Several people are hunted by a cruel serial killer who kills his victims in their dreams. While the survivors are trying to find the reason for being chosen, the murderer won't lose any chance to kill them as soon as they fall asleep.
The year is 1963, the night: Halloween. Police are called to 43 Lampkin Ln. only to discover that 15 year old Judith Myers has been stabbed to death, by her 6 year-old brother, Michael. After being institutionalized for 15 years, Myers breaks out on the night before Halloween. No one knows, nor wants to find out, what will happen on October 31st 1978 besides Myers' psychiatrist, Dr. Loomis. He knows Michael is coming back to Haddonfield, but by the time the town realizes it, it'll be too late for many people. Written by
Tommy Lee Wallace had worked second unit for John Carpenter on this film and was originally chosen by Carpenter and the producers to direct Halloween II (1981). His approach was more of a Halloween H20: 20 Years Later (1998) approach, where it' s five years later and Lorie was in graduate school when Michael resurfaces. But Carpenter insisted this had to be a very next day kind of sequel, and the studio and producers were insisting on a lot more blood due to the success of Friday the 13th (1980). Because of all this Wallace decided he wasn't comfortable with the sequel, and he declined. He did direct Halloween III: Season of the Witch (1982) however. See more »
(at around 1h 4 mins) When Lynda and her boyfriend go to the house where Annie is babysitting, they find the house empty. They go upstairs to a bedroom and make love. Afterwards, Lynda lights a cigarette, despite puffing on it, the cigarette doesn't turn red, as it should when you take a puff. Also, when she exhales, you don't see any smoke coming out of her mouth. See more »
I met him, fifteen years ago. I was told there was nothing left; no reason, no conscience, no understanding; and even the most rudimentary sense of life or death, of good or evil, right or wrong. I met this six-year-old child with this blank, pale, emotionless face, and the blackest eyes... the devil's eyes. I spent eight years trying to reach him, and then another seven trying to keep him locked up because I realized that what was living behind that boy's eyes was purely and simply... evil.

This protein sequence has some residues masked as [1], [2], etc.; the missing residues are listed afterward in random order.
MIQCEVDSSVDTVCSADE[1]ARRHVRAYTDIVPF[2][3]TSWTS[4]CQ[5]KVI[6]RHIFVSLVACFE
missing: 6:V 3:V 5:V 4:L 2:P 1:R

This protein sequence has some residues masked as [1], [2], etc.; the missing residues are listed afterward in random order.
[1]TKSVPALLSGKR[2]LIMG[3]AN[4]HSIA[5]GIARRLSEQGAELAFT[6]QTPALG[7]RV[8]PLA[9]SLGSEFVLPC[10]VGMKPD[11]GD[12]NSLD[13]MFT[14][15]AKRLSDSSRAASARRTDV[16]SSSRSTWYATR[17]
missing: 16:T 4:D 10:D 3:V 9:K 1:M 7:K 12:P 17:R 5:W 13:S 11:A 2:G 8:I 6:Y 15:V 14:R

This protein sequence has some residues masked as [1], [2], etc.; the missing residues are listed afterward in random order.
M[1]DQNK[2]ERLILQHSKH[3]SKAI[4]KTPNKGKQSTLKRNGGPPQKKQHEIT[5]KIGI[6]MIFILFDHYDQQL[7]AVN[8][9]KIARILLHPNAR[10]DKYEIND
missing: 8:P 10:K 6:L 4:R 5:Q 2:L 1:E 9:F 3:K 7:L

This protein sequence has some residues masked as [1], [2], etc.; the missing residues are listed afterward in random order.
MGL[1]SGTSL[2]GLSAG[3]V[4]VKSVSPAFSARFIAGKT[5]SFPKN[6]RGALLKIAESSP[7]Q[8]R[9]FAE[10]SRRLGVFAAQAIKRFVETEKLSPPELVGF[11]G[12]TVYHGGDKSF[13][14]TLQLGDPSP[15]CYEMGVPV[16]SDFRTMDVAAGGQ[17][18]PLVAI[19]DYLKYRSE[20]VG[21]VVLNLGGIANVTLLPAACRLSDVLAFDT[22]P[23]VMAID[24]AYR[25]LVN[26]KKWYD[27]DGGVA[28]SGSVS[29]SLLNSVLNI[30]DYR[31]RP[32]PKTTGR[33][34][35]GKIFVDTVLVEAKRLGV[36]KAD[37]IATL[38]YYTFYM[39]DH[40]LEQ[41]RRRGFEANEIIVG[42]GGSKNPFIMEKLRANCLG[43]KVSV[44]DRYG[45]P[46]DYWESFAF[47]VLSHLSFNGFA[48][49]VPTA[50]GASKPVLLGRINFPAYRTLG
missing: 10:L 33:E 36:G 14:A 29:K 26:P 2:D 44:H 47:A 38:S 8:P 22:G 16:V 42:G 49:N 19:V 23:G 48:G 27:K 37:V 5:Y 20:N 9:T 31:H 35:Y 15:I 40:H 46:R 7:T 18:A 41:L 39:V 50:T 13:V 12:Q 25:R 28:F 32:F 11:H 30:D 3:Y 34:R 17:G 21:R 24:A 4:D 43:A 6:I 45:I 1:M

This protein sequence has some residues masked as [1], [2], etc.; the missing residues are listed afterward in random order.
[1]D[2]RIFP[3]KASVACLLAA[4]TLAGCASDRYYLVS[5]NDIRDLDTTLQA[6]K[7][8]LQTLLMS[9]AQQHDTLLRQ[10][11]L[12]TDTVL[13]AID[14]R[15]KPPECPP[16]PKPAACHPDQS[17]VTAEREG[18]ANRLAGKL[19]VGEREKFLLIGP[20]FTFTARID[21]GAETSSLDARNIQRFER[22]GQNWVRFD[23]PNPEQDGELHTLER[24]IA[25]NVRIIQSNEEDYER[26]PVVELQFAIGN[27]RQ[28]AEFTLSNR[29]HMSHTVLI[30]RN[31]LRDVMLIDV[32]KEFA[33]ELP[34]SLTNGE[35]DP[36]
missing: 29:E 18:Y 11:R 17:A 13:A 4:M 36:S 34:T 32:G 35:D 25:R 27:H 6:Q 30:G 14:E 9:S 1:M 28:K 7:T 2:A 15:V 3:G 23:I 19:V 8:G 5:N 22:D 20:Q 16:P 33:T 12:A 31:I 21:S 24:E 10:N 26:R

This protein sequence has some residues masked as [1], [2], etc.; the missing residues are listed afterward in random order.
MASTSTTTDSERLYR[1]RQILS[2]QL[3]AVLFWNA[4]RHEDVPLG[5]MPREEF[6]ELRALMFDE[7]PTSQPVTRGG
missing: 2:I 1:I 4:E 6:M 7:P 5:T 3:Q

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The music for the film -- written and performed by John Carpenter -- is instead credited to "The Bowling Green Philharmonic Orchestra." Carpenter grew up in Bowling Green, Kentucky. See more »
I have just recently been through a stage where I wanted to see why it is that horror films of the 90's can't hold a candle to 70's and 80's horror films. I have been very public in this forum about the vileness of films like The Haunting and Urban Legend and such. I feel that they (and others like them) don't know what true horror is. And it bothered me to the point where it made me go to my local video store and rent some of the classic horror films. I already own all the Friday's so I rented The Texas Chainsaw Massacre, the original Nightmare On Elm Street, Jaws, The Exorcist, Angel Heart, The Exorcist and Halloween. Now the other films are classics in their own right but it is here that I want to tell you about Halloween. Because what Halloween does is perhaps something no other film in the history of horror film can do, and that is it uses subtle techniques, techniques that don't rely on blood and gore, and it uses these to scare the living daylights out of you. I was in a room by myself with the lights off and as silly as I knew it was, I wanted to look behind me to see if Michael Myers was there. No movie that I have seen in the last ten years has done that to me. No movie.